Thursday, October 8, 2009

AFJ 2009: Digital Boot Camp: Essential Multimedia Training

Keith Marszalek and Maria Montoya of talked about search engine optimization. They noted that aggregation and linking to competing sites is reader service, not shooting yourself in your foot. They offered a handout called “Bling Your Blog,” a primer in optimizing your online content. Also of note: the reader is always right. Example: print headline “Going Green” above picture of a Granny Smith apple is fine for story about new apples for pies, but online that head leads people to think “energy conversation.”

The duo offered tools for checking hot topics: Hot Trends, Adwords, Yahoo Buzz, SEO Quake. Using keywords on these sites can drive traffic. All words have a dollar value. First two words are picked up so using subject “New Orleans Jazzfest.” As Marszalek says, “Just because you wrote it doesn’t mean people are looking for it.”

Find out how your readers are searching for your content. Embedding SEO words can get you banned from Google. It’s worth noting that a lot of this information was designed for print people who have not investigated online fully. For example, Google value links embedded in stories. Photo names should also re-emphasize brands and keywords. Google prefers hyphens or underscores in photo names.

How long? Blog posts should be 250 to 400 words. You can go as much as 800 words, but be gentle. How often? You should post three to five times a day.

Scott Joseph arrived at this panel on a screen via webinar. He showed his Website, which features forums, restaurant reviews, news, photos, and a nifty Flash animation of photos of dishes at the top. He offered a PowerPoint presentation on how to start your site or blog. Blogging platforms include TypePad, Wordpress and Blogger. Templates allow for adding ads and customizing the look.

First, pick a topic. Consider the expenses (travel, office supplies, meals, ingredients) Get electronic copies of your contacts, including loyal readers. Subscribers to Joseph’s site get e-mail blasts, which can be done by your platform provider. Constant Contact is a company that provides e-mail blasts that don’t trigger spam shutdowns.

Content is all. You are your own brand. Joseph says you have to get over being egotistical. Get your own URL even if you don’t plan to do it immediately. Use your domain as your e-mail address as it is more professional. Don’t be too clever with the URL. Google hates clever. Think about how people search when choosing your URL.

When doing your H1 tag, avoid images in the tag, Marszalek adds.

How do you make money? Google Ads on your site. You add the ad, a user clicks on it and you get money – pennies. Google only cuts a check when you’ve earned $100. Joseph has earned a little more than $200 in two years. There is also Amazon links and ad links, but they work differently. The site operator only gets money if something is purchased. You can also sell ad space on your site. Joseph was so used to the wall between advertising and editorial that he doesn’t quite have a handle on ad sales.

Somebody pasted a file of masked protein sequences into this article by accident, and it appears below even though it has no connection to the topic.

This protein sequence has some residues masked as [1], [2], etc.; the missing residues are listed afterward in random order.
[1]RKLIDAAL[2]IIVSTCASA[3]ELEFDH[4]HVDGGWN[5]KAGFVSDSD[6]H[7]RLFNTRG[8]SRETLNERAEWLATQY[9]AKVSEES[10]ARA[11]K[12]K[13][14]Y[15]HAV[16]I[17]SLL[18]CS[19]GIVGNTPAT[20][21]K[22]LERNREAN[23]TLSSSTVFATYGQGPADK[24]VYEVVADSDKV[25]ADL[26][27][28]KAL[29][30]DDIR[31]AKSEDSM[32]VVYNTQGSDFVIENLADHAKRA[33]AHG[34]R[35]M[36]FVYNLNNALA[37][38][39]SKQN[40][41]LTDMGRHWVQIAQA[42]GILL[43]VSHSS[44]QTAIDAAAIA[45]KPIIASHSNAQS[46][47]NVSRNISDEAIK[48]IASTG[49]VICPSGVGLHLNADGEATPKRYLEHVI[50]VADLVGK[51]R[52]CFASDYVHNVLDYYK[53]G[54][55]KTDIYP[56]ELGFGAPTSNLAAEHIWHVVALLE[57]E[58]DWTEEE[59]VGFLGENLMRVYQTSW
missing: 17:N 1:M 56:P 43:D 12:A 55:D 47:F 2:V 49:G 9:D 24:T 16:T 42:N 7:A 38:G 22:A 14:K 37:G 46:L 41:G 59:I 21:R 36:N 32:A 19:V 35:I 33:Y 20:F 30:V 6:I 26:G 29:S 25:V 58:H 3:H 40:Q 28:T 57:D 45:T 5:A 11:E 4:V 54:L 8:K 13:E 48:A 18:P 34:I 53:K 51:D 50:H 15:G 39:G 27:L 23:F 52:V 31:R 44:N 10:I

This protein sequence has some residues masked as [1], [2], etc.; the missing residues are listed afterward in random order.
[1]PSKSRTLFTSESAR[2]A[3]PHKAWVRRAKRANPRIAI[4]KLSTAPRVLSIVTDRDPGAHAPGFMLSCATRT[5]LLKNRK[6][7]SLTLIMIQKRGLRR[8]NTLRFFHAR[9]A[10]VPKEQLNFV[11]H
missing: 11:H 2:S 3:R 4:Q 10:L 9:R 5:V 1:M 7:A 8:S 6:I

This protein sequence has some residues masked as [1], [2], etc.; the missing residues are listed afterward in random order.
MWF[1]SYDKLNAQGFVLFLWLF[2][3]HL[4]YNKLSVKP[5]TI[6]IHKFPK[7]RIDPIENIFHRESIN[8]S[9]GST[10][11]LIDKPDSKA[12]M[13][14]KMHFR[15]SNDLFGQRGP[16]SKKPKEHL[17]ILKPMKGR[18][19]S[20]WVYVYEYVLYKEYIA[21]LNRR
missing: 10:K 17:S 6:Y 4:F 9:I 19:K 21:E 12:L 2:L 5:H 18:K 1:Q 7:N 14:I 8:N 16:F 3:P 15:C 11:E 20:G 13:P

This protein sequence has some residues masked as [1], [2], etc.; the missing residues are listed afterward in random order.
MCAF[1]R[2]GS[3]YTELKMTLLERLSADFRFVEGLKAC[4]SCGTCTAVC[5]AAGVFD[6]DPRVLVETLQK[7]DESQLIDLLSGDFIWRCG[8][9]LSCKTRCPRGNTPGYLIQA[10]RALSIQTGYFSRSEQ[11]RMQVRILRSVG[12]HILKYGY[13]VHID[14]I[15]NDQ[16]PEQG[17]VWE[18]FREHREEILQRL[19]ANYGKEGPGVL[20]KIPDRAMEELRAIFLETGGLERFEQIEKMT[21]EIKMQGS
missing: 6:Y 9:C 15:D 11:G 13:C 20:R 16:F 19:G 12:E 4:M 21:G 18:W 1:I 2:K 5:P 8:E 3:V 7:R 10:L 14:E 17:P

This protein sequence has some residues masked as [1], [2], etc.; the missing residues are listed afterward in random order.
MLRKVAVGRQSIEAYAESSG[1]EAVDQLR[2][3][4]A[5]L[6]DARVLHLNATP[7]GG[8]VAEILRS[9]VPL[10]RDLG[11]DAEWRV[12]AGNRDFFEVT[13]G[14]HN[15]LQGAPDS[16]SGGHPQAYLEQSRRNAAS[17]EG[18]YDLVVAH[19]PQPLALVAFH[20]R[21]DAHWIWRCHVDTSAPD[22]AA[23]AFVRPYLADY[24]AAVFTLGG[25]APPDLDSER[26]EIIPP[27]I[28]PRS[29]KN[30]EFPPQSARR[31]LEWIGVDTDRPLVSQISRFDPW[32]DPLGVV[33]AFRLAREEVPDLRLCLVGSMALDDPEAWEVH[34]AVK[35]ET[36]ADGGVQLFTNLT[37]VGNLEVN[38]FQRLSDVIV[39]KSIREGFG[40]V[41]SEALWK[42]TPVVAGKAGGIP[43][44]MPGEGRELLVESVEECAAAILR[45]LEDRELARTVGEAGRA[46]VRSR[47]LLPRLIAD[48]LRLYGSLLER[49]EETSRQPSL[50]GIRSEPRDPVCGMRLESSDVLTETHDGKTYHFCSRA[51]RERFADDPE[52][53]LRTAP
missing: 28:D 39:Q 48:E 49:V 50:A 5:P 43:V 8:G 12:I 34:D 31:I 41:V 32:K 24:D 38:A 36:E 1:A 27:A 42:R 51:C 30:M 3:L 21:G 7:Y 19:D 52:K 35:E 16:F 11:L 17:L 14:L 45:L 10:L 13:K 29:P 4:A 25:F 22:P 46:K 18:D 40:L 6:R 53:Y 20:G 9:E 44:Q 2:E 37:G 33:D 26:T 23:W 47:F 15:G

Jan Norris, a former print editor, insists in her ad contract that there is no quid pro quo. Lesley Chesterman, a restaurant critic for the Montreal Gazette, says she has a Web site and doesn’t take restaurant ads, since it’s an implied endorsement. Joseph says no problem, it’s 2009. Joe Yonan of the Washington Post asks if readers know your policy. The critic says since your site is your brand, it’s an endorsement. Yonan says there should be a way to tell the difference between ads and editorial online. Transparency is an issue, especially in light on FTC ruling requiring disclosure of blogger's financial relationships. Yonan noted that he couldn’t easily differentiate between the ads and the editorial content on Joseph’s site. Neither could Norris.

How many hits define success? Some say 100,000 a year; some say 1 million. Norris says she is not making money. Norris made up her figures and charges anywhere from $50 to $1,500 a month for minimum of three months, depending on placement.

An audience member, Nancy Leson of the Seattle Times, points out and Marszalek concurs that your body of work online is your resume. Your online presence can lead to more paying writing work. Joseph says your Website isn’t going to support you, but it is going to extend your viability.

How much time are you spending on the Web? Joseph spends 60 hours a week on the site. Norris spends 30 hours a week on her site.

What about a paid subscriber model? Yonan says for an independent blog, it won’t work because there is a lot of competing free content.

-- Claudia Perry, "official" AFJ conference blogger

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